'I thank God you're home safely'

Md. honors Guard's Iraq service

July 28, 2008|By Laura Barnhardt | Laura Barnhardt,Sun reporter

During his yearlong deployment in Iraq, Maryland National Guard Col. Sean Casey missed Maryland's color - a world where everything wasn't dark tan or dark green.

Maj. Jared Lake had a hunger for Papa John's pizza and a day with his 5-year-old son.

And Staff Sgt. Brian Dudley was missing his kids' basketball games and sleeping in a comfortable bed.

Yesterday the sacrifices - great and small - of Maryland's citizen soldiers were recognized by elected officials, including Gov. Martin O'Malley. The ceremony at Towson University marked the 90th day of being home for the 125 members of the Guard's Headquarters and Headquarters Company, 58th Infantry Brigade Combat Team.

"I thank God you're home safely," O'Malley told the soldiers. "We thank you and your family. ... We are all humbled by your commitment and your service."

The unit members oversaw roads, utilities and other services for troops stationed at the Victory Base Complex in Baghdad. They were among 1,200 Maryland National Guard soldiers who spent the past year in Iraq as part of the largest deployment of combat troops from Maryland since World War II.

Four were wounded. None of them were killed, officials said.

"Our service came at the height of violence in Baghdad," Casey said, noting several times when unit members responded to attacks on the base, which killed several soldiers and wounded dozens of others.

Casey also remembered the lighter side of their service together - the corporal who was famous for his one-liners, the first lieutenant who emerged as a strong leader but also had a memorable giggle, the soldiers who won the base body-building contests.

"It was good to wrap everything up," said Lake, a Dundalk native who lives in White Hall and treasured the cards his 5-year-old son, Colby, made him in preschool.

The unit met at the one-month and two-month marks, too. And Saturday, they toured the Veterans Affair Medical Center in Baltimore together, so they would know where they could get treatment for any symptoms of post-traumatic stress disorder.

"You become a family for a while," said 1st Lt. Dave Causey of Parkville. "It was great to see everyone again. Some folks will be retiring soon. Some will be going back to other units."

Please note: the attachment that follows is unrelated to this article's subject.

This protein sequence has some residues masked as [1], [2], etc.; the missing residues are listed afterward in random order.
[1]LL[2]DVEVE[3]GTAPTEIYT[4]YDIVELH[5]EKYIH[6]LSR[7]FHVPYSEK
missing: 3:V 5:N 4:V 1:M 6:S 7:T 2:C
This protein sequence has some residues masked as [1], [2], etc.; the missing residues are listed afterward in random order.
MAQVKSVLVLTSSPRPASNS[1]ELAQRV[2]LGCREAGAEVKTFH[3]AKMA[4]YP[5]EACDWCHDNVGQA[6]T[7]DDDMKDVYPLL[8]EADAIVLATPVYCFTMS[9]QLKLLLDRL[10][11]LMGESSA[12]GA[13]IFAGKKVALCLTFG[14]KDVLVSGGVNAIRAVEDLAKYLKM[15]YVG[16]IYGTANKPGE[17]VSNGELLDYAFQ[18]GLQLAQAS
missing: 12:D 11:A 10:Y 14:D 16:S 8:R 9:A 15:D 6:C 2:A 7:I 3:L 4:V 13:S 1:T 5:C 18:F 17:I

Causey's 6-year-old daughter, Isabel, accompanied him to yesterday's ceremony, while his wife went to a soccer game with their 8-year-old son, Gabriel.

Dudley, who has children ages 10, 7 and 5, agreed with his fellow soldiers about missing the little things some parents might take for granted. "I missed the birthdays, the school functions, the basketball practices," said Dudley, a computer programmer from Odenton.

During their time apart, many families kept in touch with e-mail and frequent phone calls.

Sgt. Mark Jessee, an Aberdeen Proving Ground police officer, got lots of shipments of his favorite snack, pistachios. "It was a little overwhelming at some points, but nice to know they were thinking of me," said Jessee, who has 16- and 13-year-old sons and 15- and 11-year-old daughters.

He had been deployed once before, several years ago, but the assignment was in Maryland, when he and his family lived in Virginia, which made monthly visits home possible.

For Maj. Charles Blomquist, an assistant state's attorney in Baltimore, the deployment was also a second tour. About a year and half ago, as a Reserve officer, Blomquist was sent to Afghanistan.

"This time was a little harder," said his wife, Joan. Their sons, 10 and 11 years old, are more independent and in some ways easier to care for, she said.

"But they also knew more of what was going on," Joan Blomquist, an obstetrician-gynecologist, said. "They were a little more anxious."

Their father had been the boys' Little League coach before the deployment.

The couple also had to deal with the deaths of both of their fathers during the year, she said. They are still getting back into a normal routine and coping with the losses.

Since the Sept. 11 attacks, about 4,900 Maryland Guard members have been deployed, said Lt. Col. Charles Kohler. About 130 members of a military police unit from Parkville are currently serving in Iraq. They are due to return from a year of service this fall, Kohler said. About 80 members from a medical company in Laurel are also stationed in Iraq. They are due to return home next spring.

More than one elected official yesterday compared the unpopularity of this war to the Vietnam War, but noted a difference between the two.

"I think every man and woman in this country supports our servicemen and -women," said Rep. C.A. Dutch Ruppersberger, "whether or not they support this war."


Baltimore Sun Articles
Please note the green-lined linked article text has been applied commercially without any involvement from our newsroom editors, reporters or any other editorial staff.